Of course flip-flops aren’t the only popular shoes that can hurt your feet. With shoes achieving iconic status, women are squeezing into the latest pointy-toed, towering stiletto. It is the individual’s choice to favor fashion over function. However as one ages, the ill-fitting shoe can result in debilitating consequences later in life.

In recent years an alarming new cosmetic surgery trend for feet has begun. Among these radical surgeries are shortening of the toes, narrowing of the feet, injecting the fat pad with collagen or other substances, and other procedures performed solely in the name of vanity in order to fit into those stylish shoes.

Travel and Globalization

As travel becomes less expensive and more available, we have more opportunity to visit tropical countries where our feet are exposed to different germs and infections than we have at home. How often do we see entire families walking barefoot from their hotel room down the elevator through public lobbies to the pool or beach? When we see cases of Norwalk and Legionnaires Disease, it becomes newsworthy, but there are never any statistics as to how many people contract atinea pedis (athlete’s foot or fungus) while away on their vacation.

Many technicians have had a client come in for a pedicure just before her vacation and then return for her next appointment with a change to hernails, skin, or both. As pedicurists, we need to become proactive. We need to recommend protection for the skin of the feet just like we recommends unblock for the face. We owe it to our clientele to educate them in good foot hygiene and healthy foot care habits. By doing so, not only will we encourage self-awareness for their own good, but our profile in their eyes will be raised.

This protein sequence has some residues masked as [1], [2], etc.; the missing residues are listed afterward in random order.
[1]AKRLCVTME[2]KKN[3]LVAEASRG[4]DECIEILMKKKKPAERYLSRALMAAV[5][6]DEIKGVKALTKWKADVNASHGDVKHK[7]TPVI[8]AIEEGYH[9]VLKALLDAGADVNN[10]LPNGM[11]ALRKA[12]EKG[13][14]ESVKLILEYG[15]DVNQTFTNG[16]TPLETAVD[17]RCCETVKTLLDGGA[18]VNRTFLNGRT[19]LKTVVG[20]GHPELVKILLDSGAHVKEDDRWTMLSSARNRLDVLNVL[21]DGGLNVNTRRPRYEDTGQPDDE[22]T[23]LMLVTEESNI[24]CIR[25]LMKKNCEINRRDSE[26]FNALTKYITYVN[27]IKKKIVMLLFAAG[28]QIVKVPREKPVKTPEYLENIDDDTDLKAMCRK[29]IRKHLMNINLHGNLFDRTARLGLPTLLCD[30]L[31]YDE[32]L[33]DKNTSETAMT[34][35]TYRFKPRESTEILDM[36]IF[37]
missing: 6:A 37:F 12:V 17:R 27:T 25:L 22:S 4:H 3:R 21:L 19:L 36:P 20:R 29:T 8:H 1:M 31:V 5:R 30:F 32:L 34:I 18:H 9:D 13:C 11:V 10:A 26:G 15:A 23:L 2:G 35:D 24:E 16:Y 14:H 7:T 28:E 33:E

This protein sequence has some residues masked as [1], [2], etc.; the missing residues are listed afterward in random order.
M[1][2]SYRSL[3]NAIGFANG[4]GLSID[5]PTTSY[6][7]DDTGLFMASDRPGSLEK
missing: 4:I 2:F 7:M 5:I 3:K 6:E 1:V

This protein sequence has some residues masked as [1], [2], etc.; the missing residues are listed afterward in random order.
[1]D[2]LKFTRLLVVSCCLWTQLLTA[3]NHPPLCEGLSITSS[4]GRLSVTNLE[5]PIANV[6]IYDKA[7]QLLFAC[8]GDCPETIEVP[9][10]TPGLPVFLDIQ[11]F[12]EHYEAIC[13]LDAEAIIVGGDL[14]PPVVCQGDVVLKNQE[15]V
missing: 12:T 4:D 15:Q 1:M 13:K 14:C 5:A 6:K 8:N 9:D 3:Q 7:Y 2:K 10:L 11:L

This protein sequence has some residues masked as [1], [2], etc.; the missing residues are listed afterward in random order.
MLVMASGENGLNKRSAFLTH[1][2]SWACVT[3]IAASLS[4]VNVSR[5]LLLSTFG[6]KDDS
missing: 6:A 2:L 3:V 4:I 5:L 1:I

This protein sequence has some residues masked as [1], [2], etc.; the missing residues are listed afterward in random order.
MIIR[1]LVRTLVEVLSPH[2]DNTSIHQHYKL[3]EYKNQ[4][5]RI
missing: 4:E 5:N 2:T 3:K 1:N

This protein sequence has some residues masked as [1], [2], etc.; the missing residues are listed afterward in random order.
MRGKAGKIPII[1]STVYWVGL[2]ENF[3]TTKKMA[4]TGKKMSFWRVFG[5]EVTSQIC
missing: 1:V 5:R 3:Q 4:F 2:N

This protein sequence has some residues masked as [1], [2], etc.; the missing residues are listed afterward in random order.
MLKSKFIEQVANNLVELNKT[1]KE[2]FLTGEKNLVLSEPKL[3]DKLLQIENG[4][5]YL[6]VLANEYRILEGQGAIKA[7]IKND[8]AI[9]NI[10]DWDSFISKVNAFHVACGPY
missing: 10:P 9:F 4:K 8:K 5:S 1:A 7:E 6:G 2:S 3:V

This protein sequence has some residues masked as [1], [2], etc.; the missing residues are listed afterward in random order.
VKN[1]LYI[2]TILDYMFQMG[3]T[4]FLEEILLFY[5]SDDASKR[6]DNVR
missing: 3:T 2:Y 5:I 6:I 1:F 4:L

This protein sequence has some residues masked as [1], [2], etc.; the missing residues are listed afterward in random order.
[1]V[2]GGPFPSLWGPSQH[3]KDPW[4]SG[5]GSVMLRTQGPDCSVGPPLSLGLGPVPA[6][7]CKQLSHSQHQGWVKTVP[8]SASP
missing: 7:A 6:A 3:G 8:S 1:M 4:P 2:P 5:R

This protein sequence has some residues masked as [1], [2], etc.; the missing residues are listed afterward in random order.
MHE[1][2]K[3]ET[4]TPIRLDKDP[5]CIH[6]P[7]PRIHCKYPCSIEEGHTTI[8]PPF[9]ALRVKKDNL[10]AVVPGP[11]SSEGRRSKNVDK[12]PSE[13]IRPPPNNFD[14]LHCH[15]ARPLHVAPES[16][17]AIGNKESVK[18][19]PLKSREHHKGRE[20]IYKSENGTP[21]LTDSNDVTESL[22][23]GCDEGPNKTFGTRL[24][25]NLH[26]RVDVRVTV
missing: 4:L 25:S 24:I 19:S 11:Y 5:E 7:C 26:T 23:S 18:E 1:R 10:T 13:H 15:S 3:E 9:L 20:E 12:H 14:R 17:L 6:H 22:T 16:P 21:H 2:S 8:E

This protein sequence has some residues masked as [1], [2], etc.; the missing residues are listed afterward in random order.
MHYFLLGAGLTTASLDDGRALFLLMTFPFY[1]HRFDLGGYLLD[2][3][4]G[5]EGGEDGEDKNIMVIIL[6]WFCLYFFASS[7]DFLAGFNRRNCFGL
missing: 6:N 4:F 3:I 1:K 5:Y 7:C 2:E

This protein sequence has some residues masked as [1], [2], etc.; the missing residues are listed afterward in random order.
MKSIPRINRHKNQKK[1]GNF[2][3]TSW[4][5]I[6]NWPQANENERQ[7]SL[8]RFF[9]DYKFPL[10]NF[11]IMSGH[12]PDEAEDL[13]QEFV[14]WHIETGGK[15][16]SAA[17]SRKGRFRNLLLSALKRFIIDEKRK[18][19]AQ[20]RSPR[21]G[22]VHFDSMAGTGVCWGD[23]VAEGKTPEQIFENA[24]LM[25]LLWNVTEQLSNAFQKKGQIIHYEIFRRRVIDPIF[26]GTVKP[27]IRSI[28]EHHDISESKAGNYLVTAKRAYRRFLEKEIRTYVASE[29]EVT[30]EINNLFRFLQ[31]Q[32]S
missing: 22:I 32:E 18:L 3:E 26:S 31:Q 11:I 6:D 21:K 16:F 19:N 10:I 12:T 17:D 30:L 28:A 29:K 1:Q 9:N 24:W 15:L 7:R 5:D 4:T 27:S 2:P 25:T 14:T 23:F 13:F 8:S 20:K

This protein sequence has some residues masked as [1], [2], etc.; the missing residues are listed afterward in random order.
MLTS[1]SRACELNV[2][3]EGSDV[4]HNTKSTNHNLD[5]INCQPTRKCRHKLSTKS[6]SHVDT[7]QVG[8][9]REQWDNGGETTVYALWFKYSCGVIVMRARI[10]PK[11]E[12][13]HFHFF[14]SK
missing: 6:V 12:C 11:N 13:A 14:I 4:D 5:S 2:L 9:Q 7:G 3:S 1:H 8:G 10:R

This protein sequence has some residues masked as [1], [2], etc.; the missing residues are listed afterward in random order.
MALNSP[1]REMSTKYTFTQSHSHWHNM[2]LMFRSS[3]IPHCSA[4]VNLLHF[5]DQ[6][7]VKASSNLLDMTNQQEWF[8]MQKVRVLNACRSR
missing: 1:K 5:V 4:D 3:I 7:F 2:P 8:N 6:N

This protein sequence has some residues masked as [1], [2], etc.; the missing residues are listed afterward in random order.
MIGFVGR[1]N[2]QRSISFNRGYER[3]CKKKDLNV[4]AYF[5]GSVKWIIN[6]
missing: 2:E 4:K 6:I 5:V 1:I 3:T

What the Pedicurist Can Do

Most importantly, the pedicurist must learn to give a proper foot evaluation before starting any service. We must look at everything from the type of shoe the client wears, to the skin on the bottom of the foot, the nails, and the lower leg. If we identify poor circulation either by some discoloration of the skin, chronic cold feet, or poor lower limb hair growth, we can make the proper recommendations to the client, sending her to a physician when appropriate.

In order to be able to identify these conditions, the technician needs to have advanced education. Programs such as the ones offered by the  North American School of Pedicuring or the International Pedicure Association can offer several levels of continuing education to keep technicians current.

Younger people think lifestyle-related diseases are not likely to affect them; however, anyone who has been pedicuring for five or more years can attest to the fact that the feet are changing and we are seeing more serious foot conditions in younger clients. Urge your clients to pay more attention to their feet. We are only given one pair for life and, like it or not, our lifestyle will eventually catch up to us.

As Our Feet Age

The skin on the feet not only breaks down and is prone to picking up infections, but it ages like the rest of our bodies. It is a well-known fact that skin loses collagen and elastin as we mature; this is also true of the skin on our feet. As we get older, our feet begin to lose their natural resilience; we lose the fat pads that give us protection. The skin becomes thinner, dryer, and more prone to lesions with less potential for regeneration. Just like on our faces we need to practice proper skincare and add moisture to our feet.

More on Moisturizers for the Feet

Normal moisturizers will not do the trick for feet, says Dr. Johanna Youner, a podiatric physician and surgeon at New York Downtown Hospital. “There is another layer called the stratum lucidum on the feet. One needs both a humectant (moisturizer) and a keratolytic (something to take off the dead skin layers that naturally buildup, particularly around the heel, forefoot and tips of toes),” she says. “Medical-grade moisturizers are available over the counter. Their common ingredient is a gentle acid, such as lactic acid, uric acid, or salicylic acid. This is a necessary part of foot creams that will keep feet protected yet soft.”

Katharin von Gavel is the founder of theToronto-based North American Schoolof Pedicuring.